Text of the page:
This long, rambling discussion is here simply to introduce my magical solution to this problem: all books I review will contain a sub-rating in several categories. For the moment I will stick to the out-of-5 metric.
The categories as of July 2019 are as follows:

Writing Mechanics, Characters, Plot, World Building, and Truth Value 

Writing Mechanics: 

This most basic measure includes word choice, grammar, adjective use - artistry. Ability to hint, insinuate, and otherwise show what a inferior author simply tells. A 2 indicates the author writes so poorly as to distract from a potentially decent plot. A 3 means the author writes at least as well as I do. No distracting tell-vs-show. a 4 or 5 indicates true superiority. Snappy dialog, humor, artistic place descriptions, etc.

Characters: 

It starts at "do I like them," but goes far deeper. Are they presented as truly, believably human, regardless of how much they resemble me Or the author? Do they grow and change as a result of the story. Do I care what happens to them, or are they merely tools of the author to tell his or her story?
I greatly prefer stories about People as opposed to stories about Events. I don't even Remember stories that have no interesting central character. Stories with an excellent one - i.e. Bujold's "Miles Vorkosigan" - may end up with 5 stars even when the author's worldview is in opposition with my own. Or as a counter example, Kim Stanley Harrison's "Red Mars" seemed like a book I should enjoy, but nearly all of the characters were distasteful at best, and hateful at worst. The worldbuilding in this book was pretty interesting (although others have pointed out its serious scientific flaws), but the characters were so uninspiring that I had a great deal of trouble caring long enough to finish the book.

Plot: 

This goes beyond whether or not I was able to guess the "whodunnit" in a mystery. Encompassed in this metric is whether the story lagged, or sped too quickly. It also involves believability, innovativeness, and uniqueness.

World Building: 

Primarily a characteristic of sci-fi or fantasy novels, encompassed in this metric is the imaginativeness of the world the author draws - whether it is simply a carbon copy of Tolkien or D&D, or whether it draws more deeply on less widely known mythologies and/or the author's own imagination. It also measures internal consistency and believability.
Tolkien, of course, would receive 5, as his worlds are detailed beyond all belief. Narnia, despite being my favorite series of all time, might receive only a 3 since there is a shallowness to certain aspects of the world that niggled at me even as a child. (Where Are those female Dwarves?!) Harry Potter similarly comes in at a 3, since there are certain aspects of the wizarding world and especially Hogwarts simply too fantastic and irrational to swallow. They are not followed to their logical conclusions, and therefore are far less believable.

Truth Value

Last, but certainly not least, is the what I've decided to call "Truth Value." In this measure I am most strongly influenced by John Eldredge, who taught that all art (inclusive of story, song, movies, and everything else) could be evaluated by its adherence to, or reflection of, capital-T Truth. In evaluating this, a useful rubric is "How does this piece of art reflect (or possibly deny) the capital-S Story of the humanity," which itself may be very succinctly distilled as "Perfection, Fall, Redemption, and Return to Perfection."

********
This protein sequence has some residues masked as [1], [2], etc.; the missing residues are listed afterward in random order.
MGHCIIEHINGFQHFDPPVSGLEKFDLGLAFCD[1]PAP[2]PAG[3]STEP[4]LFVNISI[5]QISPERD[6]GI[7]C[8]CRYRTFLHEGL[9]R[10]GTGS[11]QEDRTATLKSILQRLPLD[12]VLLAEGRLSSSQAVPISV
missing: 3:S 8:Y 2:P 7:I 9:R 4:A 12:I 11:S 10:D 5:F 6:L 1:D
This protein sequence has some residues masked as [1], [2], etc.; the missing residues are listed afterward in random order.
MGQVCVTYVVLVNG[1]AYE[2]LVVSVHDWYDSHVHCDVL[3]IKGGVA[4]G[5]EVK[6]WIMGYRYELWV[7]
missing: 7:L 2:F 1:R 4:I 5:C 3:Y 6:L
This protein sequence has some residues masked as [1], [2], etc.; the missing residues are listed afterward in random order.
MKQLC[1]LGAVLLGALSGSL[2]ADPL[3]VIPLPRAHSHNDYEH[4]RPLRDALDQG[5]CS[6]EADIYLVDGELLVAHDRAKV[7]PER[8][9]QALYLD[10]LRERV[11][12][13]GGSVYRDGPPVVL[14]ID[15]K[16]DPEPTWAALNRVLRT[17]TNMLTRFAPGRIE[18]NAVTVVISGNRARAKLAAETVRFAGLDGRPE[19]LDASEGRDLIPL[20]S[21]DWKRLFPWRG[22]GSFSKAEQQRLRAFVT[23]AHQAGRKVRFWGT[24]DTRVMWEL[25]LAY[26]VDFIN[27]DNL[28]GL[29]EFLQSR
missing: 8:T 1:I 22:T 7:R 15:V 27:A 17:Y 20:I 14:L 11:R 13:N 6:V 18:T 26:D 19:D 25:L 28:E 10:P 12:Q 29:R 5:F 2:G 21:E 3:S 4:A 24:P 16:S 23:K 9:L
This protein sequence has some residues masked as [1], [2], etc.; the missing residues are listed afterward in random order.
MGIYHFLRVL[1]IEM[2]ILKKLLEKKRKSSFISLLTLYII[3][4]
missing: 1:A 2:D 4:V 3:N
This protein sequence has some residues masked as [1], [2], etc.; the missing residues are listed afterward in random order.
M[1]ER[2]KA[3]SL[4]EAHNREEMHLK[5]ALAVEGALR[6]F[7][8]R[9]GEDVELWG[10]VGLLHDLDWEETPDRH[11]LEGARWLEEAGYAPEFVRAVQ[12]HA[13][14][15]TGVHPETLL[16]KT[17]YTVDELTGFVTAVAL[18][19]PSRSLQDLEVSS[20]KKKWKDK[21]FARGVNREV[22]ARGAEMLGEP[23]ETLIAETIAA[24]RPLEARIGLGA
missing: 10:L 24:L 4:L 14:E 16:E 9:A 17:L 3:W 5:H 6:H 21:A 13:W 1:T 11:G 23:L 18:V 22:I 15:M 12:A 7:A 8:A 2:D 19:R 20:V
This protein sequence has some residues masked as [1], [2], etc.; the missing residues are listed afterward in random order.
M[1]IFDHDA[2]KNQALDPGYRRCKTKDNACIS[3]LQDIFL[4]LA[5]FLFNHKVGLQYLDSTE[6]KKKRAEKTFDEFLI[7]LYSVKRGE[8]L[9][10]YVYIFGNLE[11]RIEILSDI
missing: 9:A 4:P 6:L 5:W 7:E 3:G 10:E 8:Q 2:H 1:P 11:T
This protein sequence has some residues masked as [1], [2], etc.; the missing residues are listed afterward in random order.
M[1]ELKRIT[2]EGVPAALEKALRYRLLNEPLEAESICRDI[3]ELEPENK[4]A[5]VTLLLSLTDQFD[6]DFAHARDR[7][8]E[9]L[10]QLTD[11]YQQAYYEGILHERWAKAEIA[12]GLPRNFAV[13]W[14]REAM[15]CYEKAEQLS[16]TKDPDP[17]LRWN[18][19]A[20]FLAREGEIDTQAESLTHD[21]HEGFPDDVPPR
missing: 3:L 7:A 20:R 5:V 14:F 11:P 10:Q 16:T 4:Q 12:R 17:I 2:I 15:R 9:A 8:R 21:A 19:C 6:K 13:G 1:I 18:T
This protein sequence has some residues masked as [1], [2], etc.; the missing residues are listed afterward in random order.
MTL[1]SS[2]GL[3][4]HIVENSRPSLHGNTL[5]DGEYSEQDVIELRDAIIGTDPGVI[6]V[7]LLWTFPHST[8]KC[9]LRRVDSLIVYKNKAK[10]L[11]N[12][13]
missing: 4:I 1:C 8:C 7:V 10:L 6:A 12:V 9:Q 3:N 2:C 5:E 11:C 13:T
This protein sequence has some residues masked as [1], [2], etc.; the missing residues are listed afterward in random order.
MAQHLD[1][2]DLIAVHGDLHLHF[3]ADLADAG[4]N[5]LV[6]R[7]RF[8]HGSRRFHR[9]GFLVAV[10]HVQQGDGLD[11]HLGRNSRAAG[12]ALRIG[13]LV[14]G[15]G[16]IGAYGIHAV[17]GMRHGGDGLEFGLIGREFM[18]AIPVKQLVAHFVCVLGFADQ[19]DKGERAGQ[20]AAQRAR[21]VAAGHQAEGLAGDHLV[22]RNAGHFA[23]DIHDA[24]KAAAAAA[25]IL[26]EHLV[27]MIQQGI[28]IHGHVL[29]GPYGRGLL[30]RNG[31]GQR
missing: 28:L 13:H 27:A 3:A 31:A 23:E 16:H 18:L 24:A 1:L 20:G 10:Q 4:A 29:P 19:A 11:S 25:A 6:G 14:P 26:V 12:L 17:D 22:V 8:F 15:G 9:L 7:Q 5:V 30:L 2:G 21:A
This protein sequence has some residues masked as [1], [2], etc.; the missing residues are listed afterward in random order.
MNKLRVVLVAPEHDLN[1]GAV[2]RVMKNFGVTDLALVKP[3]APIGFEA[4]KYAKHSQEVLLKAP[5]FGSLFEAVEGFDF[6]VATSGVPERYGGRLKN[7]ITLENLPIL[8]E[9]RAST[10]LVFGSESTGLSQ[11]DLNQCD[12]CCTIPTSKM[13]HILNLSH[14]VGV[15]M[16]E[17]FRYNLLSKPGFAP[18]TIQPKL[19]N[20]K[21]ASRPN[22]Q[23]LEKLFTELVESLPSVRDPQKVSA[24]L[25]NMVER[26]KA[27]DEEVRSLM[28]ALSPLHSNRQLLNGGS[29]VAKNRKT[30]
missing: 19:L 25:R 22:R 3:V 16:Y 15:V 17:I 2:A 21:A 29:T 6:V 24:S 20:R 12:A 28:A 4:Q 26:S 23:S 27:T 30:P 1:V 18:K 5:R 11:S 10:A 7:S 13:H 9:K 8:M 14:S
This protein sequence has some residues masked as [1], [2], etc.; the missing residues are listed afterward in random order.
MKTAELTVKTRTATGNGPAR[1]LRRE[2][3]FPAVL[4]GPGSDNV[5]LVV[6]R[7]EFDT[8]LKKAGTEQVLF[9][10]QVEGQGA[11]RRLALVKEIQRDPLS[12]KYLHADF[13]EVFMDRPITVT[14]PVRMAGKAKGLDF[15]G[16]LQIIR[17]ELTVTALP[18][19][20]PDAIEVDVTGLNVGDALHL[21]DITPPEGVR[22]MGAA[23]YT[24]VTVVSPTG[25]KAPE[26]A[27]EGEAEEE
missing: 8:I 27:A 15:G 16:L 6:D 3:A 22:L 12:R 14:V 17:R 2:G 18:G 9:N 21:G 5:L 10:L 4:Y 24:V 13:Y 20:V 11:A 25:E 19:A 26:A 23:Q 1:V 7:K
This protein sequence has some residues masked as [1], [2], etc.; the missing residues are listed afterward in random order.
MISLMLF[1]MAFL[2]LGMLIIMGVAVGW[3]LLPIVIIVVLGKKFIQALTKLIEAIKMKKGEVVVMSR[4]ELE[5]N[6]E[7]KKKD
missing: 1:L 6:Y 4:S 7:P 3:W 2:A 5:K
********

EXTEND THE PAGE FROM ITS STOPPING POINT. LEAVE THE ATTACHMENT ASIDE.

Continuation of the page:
Some of the questions I might ask when evaluating the Truth Value of a piece of fiction are "Do the characters embody key virtues such as loyalty, bravery, kindness, self-sacrifice, and integrity?" "Is redemption, either of situations or preferably of characters, a key plot element?" "Are characters aware of their weaknesses and striving, through whatever means, to improve?" "Is there something more than crass romantic / sexual emotion at the root of the relationship between the central characters?" "Does the story seem to be in touch with the basic human condition of fallenness and selfishness, and do any of the central characters choose the hard work of rising above this default condition?" Finally, "Does the plot or characters point either explicitly or allegorically towards the True God?"
It is important to note that works by authors who no-one would ever accuse of being Christian may, in fact, score very highly. In many cases, the true state of man is seen quite clearly by those who have not embraced the Redemption of Christ. The late Terry Pratchett, for instance, made no end of poignant (not to mention hilarious) observations of the human condition. The "Emberverse" series by S.M. Stirling, who I believe calls himself an atheist, includes some very powerful pictures of the endless struggle between Creation and Disintegration. In the character of Father Ignatius, he also draws one of the most deeply Christian men you will find in current fiction.
On the flip side, there may be many works written by ostensibly Christian authors that would score less highly because they ignore, gloss over, or even deny certain fundamental truths that would give their art the ring of Truth.